Hoyas’ aim is to win four at MSG

Ge­orge­town seeks a tour­na­ment ti­tle

The Washington Times Daily - - Weather - BY EL­LIOTT SMITH

Apolo­gies to those folks in Springfield, Mass., In­di­ana and To­bacco Row, but Ja­son Clark be­lieves the cra­dle of bas­ket­ball is found at the corner of 8th Av­enue and 31st Street in New York City.

“I love play­ing in Madi­son Square Gar­den,” Ge­orge­town’s se­nior guard said. “It’s my fa­vorite place to play. It’s the at­mos­phere of be­ing in such a his­toric build­ing, and a lot of great play­ers have gone through and done great things. I love play­ing in that build­ing.”

Clark and the rest of the Hoyas will get their op­por­tu­nity to shine un­der the bright lights at MSG be­gin­ning at 2 p.m. Wed­nes­day in the Big East tour­na­ment when Ge­orge­town (22-7) faces No. 13 seed Pitts­burgh (17-15) in the sec­ond round.

“We owe them one,” said Clark, re­fer­ring to the Hoyas’ 72-60 loss to the Pan­thers on Jan. 28.

The Hoyas had a golden op­por­tu­nity to fin­ish in sec­ond place and earn a dou­ble bye for the tour­na­ment, but Satur­day’s loss to Mar­quette, com­bined with a tiebreaker dis­ad­van­tage with Cincin­nati, dropped them to the fifth seed and gave them a much tougher road to the ti­tle.

“It was a big dis­ap­point­ment,” Clark said of the loss to the Golden Ea­gles. “That’s a big jump from two to five. But we’re not think­ing about that any­more. We know we have to win games Wed­nes­day, Thurs­day, Fri­day, Satur­day, and I think this team is pre­pared to do that.”

If Ge­orge­town does pull off a deep tour­na­ment run, it will take quite a bit to tra­verse a sched­ule with the Pan­thers, Bearcats and Syra­cuse loom­ing — all teams the Hoyas lost to this sea­son.

“You have to quickly turn it around,” coach John Thompson III said. “Men­tally as well as phys­i­cally, you have to be tough.”

And while Ge­orge­town’s play­ers were up­set to not re­ceive the dou­ble bye or the No. 2 seed, Thompson was less con­cerned about the bracket break­down.

“You start say­ing who’s nine, who’s 13, who’s four, who’s one — those things don’t mat­ter,” the coach said. “Syra­cuse has shown that they are No. 1, but af­ter that, the num­ber next to your team GE­ORGE­TOWN VS. PITTS­BURGH To­day: TV: Ra­dio:

doesn’t re­ally mat­ter be­cause on any given night we can all beat each other.”

One of the coach’s big­gest chal­lenges is how to game plan within a con­stricted amount of time. The Hoyas spent the early part of this week pre­par­ing for Pitt and St. John’s and will ad­just on the fly if they con­tinue to ad­vance.

“You don’t re­ally know who you are go­ing to play, so you can’t fo­cus on other teams that much,” for­ward Hol­lis Thompson said. “You have to fo­cus on your­self and what you need to do to get bet­ter. If we do that, we’ll be fine.”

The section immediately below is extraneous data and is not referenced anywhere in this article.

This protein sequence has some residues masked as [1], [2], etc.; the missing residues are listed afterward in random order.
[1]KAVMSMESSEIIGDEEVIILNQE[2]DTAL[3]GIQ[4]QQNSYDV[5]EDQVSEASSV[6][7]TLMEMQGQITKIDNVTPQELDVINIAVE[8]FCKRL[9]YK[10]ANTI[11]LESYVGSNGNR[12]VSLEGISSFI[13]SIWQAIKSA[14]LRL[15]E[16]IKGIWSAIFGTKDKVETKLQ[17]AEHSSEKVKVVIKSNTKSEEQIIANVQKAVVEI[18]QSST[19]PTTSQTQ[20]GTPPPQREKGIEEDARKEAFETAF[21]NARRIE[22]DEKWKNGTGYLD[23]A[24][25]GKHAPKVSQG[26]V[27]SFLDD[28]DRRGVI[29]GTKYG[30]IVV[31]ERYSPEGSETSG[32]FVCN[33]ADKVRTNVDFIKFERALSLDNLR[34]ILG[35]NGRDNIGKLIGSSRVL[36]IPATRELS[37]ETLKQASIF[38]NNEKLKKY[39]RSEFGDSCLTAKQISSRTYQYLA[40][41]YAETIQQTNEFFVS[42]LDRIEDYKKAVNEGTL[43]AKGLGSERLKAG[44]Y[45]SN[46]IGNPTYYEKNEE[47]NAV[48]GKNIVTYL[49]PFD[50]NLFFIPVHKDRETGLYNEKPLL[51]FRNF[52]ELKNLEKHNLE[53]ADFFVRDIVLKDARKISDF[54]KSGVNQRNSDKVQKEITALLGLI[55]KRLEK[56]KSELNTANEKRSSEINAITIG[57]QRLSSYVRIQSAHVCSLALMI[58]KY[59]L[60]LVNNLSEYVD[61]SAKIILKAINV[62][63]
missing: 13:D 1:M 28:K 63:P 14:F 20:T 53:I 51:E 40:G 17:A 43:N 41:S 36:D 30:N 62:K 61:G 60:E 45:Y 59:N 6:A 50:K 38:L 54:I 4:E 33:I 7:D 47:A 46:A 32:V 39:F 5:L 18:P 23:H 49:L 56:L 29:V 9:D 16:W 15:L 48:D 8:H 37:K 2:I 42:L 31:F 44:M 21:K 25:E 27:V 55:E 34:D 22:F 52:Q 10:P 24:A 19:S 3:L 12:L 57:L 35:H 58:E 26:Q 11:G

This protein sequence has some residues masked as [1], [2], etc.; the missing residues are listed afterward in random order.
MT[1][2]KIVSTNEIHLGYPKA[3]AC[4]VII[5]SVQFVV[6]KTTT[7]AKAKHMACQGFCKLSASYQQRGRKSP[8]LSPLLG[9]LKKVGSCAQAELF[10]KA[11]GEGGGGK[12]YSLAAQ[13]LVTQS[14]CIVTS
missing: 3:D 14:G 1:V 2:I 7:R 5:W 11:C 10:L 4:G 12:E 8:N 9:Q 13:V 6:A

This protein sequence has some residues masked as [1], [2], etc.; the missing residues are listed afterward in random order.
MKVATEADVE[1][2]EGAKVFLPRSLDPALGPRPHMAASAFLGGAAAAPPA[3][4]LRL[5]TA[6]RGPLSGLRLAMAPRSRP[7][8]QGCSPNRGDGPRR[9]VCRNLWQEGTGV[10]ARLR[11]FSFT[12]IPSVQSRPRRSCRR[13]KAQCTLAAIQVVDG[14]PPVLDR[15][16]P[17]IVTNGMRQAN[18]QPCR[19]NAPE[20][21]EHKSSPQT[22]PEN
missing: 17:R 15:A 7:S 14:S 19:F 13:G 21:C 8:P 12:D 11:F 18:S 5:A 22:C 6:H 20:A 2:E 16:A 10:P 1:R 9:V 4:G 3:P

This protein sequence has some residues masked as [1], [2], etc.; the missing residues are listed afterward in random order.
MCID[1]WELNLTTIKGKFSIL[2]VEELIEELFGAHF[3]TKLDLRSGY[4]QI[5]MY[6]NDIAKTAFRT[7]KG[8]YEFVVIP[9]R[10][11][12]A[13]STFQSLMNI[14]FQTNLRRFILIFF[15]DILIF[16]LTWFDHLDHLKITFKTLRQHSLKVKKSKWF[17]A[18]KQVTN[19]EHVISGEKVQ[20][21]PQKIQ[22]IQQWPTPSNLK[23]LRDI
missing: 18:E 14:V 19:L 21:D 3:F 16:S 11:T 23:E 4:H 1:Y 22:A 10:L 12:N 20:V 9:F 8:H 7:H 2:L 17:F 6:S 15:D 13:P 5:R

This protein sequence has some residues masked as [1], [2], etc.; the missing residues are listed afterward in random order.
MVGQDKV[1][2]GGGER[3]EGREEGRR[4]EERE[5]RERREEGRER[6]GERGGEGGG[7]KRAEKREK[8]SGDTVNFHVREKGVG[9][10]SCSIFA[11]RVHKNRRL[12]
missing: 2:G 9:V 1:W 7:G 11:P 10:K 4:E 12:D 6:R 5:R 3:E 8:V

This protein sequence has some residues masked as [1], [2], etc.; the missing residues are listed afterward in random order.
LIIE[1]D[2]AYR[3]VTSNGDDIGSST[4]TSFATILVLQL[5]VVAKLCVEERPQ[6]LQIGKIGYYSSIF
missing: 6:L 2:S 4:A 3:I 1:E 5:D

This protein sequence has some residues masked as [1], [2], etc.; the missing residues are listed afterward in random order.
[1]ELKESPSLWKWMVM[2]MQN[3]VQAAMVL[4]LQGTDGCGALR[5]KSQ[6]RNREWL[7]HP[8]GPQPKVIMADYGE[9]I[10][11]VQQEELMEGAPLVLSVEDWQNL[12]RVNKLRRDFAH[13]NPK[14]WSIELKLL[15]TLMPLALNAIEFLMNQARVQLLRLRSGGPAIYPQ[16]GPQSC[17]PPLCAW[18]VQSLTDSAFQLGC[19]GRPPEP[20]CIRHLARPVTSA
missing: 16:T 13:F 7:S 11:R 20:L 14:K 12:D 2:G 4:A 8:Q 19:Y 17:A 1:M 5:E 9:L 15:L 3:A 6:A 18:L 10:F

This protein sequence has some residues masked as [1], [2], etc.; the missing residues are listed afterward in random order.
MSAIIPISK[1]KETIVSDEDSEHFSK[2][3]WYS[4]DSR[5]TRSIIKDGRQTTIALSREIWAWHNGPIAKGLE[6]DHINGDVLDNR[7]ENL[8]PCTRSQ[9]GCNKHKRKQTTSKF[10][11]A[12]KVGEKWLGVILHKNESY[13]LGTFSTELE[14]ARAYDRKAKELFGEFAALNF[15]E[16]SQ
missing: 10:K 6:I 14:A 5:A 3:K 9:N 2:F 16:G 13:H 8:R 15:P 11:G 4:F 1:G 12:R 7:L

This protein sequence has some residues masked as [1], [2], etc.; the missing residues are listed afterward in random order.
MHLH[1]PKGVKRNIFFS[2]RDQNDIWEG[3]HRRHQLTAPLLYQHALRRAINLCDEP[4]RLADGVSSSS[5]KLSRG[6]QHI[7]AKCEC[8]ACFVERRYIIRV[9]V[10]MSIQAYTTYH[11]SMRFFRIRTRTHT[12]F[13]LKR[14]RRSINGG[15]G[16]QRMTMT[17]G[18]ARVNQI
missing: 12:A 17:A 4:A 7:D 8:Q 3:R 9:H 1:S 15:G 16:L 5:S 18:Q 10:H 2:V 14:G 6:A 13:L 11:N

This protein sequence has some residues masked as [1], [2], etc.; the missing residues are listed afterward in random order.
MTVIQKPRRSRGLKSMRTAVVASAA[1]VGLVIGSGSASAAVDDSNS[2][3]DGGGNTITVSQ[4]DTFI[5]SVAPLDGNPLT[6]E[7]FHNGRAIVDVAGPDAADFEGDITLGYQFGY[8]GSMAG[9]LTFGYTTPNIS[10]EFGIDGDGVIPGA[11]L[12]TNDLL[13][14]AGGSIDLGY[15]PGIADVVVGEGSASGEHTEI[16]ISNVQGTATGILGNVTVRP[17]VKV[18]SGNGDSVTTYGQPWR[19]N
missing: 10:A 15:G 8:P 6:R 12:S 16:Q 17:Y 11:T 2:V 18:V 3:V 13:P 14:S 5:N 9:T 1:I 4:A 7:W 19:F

Of im­me­di­ate con­cern are two is­sues that flared against Mar­quette but have been lin­ger­ing with the Hoyas all sea­son — free throw shoot­ing and press of­fense.

The Hoyas shot a sea­son-low 56 per­cent from the line against Mar­quette and rank 14th in that statis­tic dur­ing con­fer­ence play. In what fig­ure to be tight, lows­cor­ing af­fairs, Ge­orge­town must find a way to solve its free throw woes.

“All of us, from my­self on down, re­al­ize that we have not been good at that, and that it’s im­por­tant,” John Thompson said. “You just get them at the line and you work on it.”

Given the way the Hoyas bum­bled against Mar­quette’s press — Ge­orge­town’s big­ger lineup had trou­ble mov­ing the ball out of the back­court — Thompson knows that his team has given op­po­nents a win­dow on how to frus­trate them of­fen­sively.

“Do I an­tic­i­pate us get­ting pressed be­cause of our show­ing the other day? Ab­so­lutely,” he said.

In the grand scheme of things, per­haps this week’s tour­na­ment isn’t of para­mount im­por­tance for the Hoyas — most NCAA tour­na­ment pro­jec­tions have the Hoyas safely in as a No. 3 seed — but for the play­ers, es­pe­cially the se­niors, this trip to New York means ev­ery­thing.

“It’s so im­por­tant,” Clark said. “I’m go­ing up there with the mind­set that this is my last go-round, and I don’t want to lose. Henry [Sims] and I are telling the guys that we don’t want to go out with a loss. Our team be­ing the fam­ily we are, ev­ery­body un­der­stands that.”

Ja­son Clark says play­ing in Madi­son Square Gar­den is like play­ing in a bas­ket­ball shrine. “It’s the at­mos­phere of be­ing in such a his­toric build­ing, and a lot of great play­ers have gone through and done great things.”

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